Corniglia is a frazione within the comune of Vernazza. Unlike the other localities of the Cinque Terre, Corniglia is not directly adjacent to the sea. Instead, it is on the top of a promontory about 100 metres high, surrounded on three sides by vineyards and terraces, the fourth side descends steeply to the sea.
The origin of the village dates back to the Roman Age as testified by the name, which finds its roots in Gens Cornelia, the Roman family to whom the land belonged. In the Middle Ages it was a possession of the counts of Lavagna, the lords of Carpena and of Luni. In 1254 Pope Innocent IV gave it to Nicolò Fieschi, who held it until 1276, when the village was acquired by the Republic of Genoa.
Documents dating from 1276-77 mention the existence of a castle. However, remains of the castle have yet to be discovered and the location of the castle grounds is unknown. The only ruins in Corniglia belong to Genoese fortifications, a stronghold on a cliff plunging into the sea, which dates back to approximately 1556.
Corniglia is characterised by narrow roads and a terrace in the rock from which all other four Cinque Terre's villages, two on one side and two on the other, can be seen. The town planning structure presents original characteristics compared to those of the other villages: the houses are lower set, and only more recently higher, similar to those of the villages of the hinterland.References:
Glimmingehus is the best preserved medieval stronghold in Scandinavia. It was built 1499-1506, during an era when Scania formed a vital part of Denmark, and contains many defensive arrangements of the era, such as parapets, false doors and dead-end corridors, 'murder-holes' for pouring boiling pitch over the attackers, moats, drawbridges and various other forms of death traps to surprise trespassers and protect the nobles against peasant uprisings. The lower part of the castle's stone walls are 2.4 meters (94 inches) thick and the upper part 1.8 meters (71 inches).
Construction was started in 1499 by the Danish knight Jens Holgersen Ulfstand and stone-cutter-mason and architect Adam van Düren, a North German master who also worked on Lund Cathedral. Construction was completed in 1506.
Ulfstand was a councillor, nobleman and admiral serving under John I of Denmark and many objects have been uncovered during archeological excavations that demonstrate the extravagant lifestyle of the knight's family at Glimmingehus up until Ulfstand's death in 1523. Some of the most expensive objects for sale in Europe during this period, such as Venetian glass, painted glass from the Rhine district and Spanish ceramics have been found here. Evidence of the family's wealth can also be seen inside the stone fortress, where everyday comforts for the knight's family included hot air channels in the walls and bench seats in the window recesses. Although considered comfortable for its period, it has also been argued that Glimmingehus was an expression of "Knighthood nostalgia" and not considered opulent or progressive enough even to the knight's contemporaries and especially not to later generations of the Scanian nobility. Glimmingehus is thought to have served as a residential castle for only a few generations before being transformed into a storage facility for grain.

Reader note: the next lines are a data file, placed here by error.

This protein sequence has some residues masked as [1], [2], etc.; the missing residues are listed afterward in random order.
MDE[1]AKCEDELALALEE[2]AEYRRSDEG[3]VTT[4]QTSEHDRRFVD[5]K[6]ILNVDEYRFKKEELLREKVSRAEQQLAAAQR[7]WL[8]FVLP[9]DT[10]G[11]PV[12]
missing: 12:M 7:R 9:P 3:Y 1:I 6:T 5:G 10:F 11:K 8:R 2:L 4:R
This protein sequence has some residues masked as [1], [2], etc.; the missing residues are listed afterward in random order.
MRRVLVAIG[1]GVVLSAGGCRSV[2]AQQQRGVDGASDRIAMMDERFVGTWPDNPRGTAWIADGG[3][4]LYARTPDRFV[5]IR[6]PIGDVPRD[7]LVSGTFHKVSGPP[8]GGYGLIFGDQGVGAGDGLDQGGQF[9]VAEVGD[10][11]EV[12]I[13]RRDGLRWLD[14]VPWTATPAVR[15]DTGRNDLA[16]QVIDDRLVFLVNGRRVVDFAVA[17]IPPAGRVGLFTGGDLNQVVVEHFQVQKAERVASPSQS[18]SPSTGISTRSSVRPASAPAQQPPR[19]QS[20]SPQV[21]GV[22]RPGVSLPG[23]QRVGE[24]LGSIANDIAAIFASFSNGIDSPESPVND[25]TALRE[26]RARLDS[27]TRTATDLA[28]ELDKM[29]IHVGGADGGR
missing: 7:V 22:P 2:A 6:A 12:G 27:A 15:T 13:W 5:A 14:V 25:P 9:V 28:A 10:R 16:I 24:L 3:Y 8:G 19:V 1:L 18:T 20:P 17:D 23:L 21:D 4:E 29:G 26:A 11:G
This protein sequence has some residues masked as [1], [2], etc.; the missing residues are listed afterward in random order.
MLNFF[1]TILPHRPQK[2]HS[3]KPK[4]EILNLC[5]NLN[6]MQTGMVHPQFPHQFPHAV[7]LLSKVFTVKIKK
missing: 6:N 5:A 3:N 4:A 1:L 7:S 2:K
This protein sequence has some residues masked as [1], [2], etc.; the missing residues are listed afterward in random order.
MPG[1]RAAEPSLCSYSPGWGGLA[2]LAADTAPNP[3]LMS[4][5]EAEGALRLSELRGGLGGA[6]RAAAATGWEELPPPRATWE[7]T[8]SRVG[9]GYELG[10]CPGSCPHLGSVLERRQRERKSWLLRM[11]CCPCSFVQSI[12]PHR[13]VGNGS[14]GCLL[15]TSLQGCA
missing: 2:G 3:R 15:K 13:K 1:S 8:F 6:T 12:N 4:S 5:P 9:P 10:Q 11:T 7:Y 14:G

An order from Charles XI to the administrators of the Swedish dominion of Scania in 1676 to demolish the castle, in order to ensure that it would not fall into the hands of the Danish king during the Scanian War, could not be executed. A first attempt, in which 20 Scanian farmers were ordered to assist, proved unsuccessful. An additional force of 130 men were sent to Glimmingehus to execute the order in a second attempt. However, before they could carry out the order, a Danish-Dutch naval division arrived in Ystad, and the Swedes had to abandon the demolition attempts. Throughout the 18th century the castle was used as deposit for agricultural produce and in 1924 it was donated to the Swedish state. Today it is administered by the Swedish National Heritage Board.
On site there is a museum, medieval kitchen, shop and restaurant and coffee house. During summer time there are several guided tours daily. In local folklore, the castle is described as haunted by multiple ghosts and the tradition of storytelling inspired by the castle is continued in the summer events at the castle called "Strange stories and terrifying tales".